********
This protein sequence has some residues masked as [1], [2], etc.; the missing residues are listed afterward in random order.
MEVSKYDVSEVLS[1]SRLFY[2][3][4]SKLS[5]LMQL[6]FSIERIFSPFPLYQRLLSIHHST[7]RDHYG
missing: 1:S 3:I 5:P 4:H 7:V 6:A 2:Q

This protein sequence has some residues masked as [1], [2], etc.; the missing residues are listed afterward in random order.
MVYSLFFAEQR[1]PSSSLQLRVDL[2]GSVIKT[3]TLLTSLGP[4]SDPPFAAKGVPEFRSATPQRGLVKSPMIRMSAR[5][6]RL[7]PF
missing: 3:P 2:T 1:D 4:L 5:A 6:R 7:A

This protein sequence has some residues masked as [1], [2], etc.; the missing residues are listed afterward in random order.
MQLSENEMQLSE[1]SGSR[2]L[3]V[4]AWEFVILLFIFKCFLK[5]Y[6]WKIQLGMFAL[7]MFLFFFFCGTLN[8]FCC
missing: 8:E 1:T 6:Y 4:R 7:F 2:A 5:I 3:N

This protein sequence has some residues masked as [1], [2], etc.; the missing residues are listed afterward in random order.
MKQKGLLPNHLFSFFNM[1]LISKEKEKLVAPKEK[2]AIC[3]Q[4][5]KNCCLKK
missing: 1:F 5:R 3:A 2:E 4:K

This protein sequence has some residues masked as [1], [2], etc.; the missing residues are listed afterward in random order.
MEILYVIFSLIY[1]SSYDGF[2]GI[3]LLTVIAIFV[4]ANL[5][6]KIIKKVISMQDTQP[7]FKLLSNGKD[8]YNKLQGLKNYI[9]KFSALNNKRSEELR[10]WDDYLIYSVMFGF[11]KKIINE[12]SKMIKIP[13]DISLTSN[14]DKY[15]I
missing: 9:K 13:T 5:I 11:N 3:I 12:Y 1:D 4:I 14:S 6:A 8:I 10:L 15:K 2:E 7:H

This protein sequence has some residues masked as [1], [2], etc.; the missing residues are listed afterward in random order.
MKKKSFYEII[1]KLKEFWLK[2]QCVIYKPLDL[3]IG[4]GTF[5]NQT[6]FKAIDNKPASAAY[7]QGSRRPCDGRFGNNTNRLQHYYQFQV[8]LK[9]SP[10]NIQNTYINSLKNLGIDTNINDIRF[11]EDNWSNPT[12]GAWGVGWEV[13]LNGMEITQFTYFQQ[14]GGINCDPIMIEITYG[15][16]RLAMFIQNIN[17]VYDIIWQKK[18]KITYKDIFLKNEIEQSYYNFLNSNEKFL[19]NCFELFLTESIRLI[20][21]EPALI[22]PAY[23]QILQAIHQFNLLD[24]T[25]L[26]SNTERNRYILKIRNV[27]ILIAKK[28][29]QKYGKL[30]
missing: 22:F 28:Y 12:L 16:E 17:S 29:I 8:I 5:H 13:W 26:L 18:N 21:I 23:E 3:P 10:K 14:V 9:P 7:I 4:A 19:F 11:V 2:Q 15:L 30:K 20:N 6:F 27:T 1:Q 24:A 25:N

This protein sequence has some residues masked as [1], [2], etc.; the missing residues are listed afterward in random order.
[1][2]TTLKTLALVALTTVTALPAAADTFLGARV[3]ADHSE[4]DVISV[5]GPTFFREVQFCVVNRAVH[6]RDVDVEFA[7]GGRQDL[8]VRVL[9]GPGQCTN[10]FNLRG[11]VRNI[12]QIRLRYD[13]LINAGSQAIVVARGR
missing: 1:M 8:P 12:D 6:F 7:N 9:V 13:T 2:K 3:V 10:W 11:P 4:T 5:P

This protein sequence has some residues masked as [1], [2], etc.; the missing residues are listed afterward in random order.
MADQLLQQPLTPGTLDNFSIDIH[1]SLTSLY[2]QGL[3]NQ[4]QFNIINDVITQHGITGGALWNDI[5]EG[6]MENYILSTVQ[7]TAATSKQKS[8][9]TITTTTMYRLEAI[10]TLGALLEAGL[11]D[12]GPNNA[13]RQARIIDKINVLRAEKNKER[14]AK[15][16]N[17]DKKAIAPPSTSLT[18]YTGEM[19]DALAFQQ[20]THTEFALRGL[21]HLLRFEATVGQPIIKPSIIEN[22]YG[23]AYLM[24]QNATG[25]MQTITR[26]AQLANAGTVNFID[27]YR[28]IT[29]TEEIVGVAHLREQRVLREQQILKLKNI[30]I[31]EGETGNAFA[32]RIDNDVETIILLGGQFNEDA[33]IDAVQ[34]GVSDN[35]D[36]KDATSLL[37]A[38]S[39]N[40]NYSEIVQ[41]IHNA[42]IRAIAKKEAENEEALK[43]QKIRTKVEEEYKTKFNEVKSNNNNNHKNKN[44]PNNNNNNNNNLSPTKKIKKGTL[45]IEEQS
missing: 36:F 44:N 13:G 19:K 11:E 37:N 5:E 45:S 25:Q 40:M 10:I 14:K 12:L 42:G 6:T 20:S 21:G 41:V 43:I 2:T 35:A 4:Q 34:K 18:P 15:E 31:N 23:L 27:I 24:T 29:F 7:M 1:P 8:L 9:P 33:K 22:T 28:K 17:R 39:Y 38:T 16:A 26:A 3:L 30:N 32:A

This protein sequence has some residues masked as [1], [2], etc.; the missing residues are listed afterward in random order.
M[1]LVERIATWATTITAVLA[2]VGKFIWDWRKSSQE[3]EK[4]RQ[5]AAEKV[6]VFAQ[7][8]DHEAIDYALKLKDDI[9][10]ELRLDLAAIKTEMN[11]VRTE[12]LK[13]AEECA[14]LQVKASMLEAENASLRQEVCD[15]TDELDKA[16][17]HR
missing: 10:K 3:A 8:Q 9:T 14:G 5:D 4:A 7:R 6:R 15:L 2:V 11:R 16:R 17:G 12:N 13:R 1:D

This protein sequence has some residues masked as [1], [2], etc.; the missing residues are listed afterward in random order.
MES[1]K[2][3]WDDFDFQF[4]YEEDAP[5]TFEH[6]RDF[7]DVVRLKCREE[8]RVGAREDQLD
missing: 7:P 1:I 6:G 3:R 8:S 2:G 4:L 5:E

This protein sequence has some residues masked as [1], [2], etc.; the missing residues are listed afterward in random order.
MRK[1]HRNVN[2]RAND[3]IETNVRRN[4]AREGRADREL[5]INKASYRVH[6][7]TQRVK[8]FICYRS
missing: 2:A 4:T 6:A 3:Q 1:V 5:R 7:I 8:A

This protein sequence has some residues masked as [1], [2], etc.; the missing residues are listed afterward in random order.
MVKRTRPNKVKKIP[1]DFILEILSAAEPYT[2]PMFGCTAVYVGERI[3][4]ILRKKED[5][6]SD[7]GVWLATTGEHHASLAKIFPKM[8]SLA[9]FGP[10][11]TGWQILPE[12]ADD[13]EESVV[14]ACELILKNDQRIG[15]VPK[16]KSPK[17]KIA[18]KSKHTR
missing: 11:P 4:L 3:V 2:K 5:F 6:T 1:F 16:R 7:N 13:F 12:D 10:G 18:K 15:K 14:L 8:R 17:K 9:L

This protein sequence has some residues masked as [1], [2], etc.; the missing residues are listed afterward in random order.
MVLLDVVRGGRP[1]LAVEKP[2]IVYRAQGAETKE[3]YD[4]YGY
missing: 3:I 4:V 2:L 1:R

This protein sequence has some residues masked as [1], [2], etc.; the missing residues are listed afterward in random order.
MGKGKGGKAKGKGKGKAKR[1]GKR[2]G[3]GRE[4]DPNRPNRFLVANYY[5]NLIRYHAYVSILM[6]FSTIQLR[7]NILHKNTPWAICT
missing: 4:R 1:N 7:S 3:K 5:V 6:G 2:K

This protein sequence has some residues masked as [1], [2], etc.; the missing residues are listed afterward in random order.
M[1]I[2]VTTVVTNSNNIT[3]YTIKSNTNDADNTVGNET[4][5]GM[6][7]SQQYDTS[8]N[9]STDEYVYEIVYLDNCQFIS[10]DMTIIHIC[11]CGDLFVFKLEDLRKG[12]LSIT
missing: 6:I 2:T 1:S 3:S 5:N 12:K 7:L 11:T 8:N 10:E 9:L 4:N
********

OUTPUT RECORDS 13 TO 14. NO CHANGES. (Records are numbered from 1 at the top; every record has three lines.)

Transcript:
This protein sequence has some residues masked as [1], [2], etc.; the missing residues are listed afterward in random order.
MVLLDVVRGGRP[1]LAVEKP[2]IVYRAQGAETKE[3]YD[4]YGY
missing: 3:I 4:V 2:L 1:R

This protein sequence has some residues masked as [1], [2], etc.; the missing residues are listed afterward in random order.
MGKGKGGKAKGKGKGKAKR[1]GKR[2]G[3]GRE[4]DPNRPNRFLVANYY[5]NLIRYHAYVSILM[6]FSTIQLR[7]NILHKNTPWAICT
missing: 4:R 1:N 7:S 3:K 5:V 6:G 2:K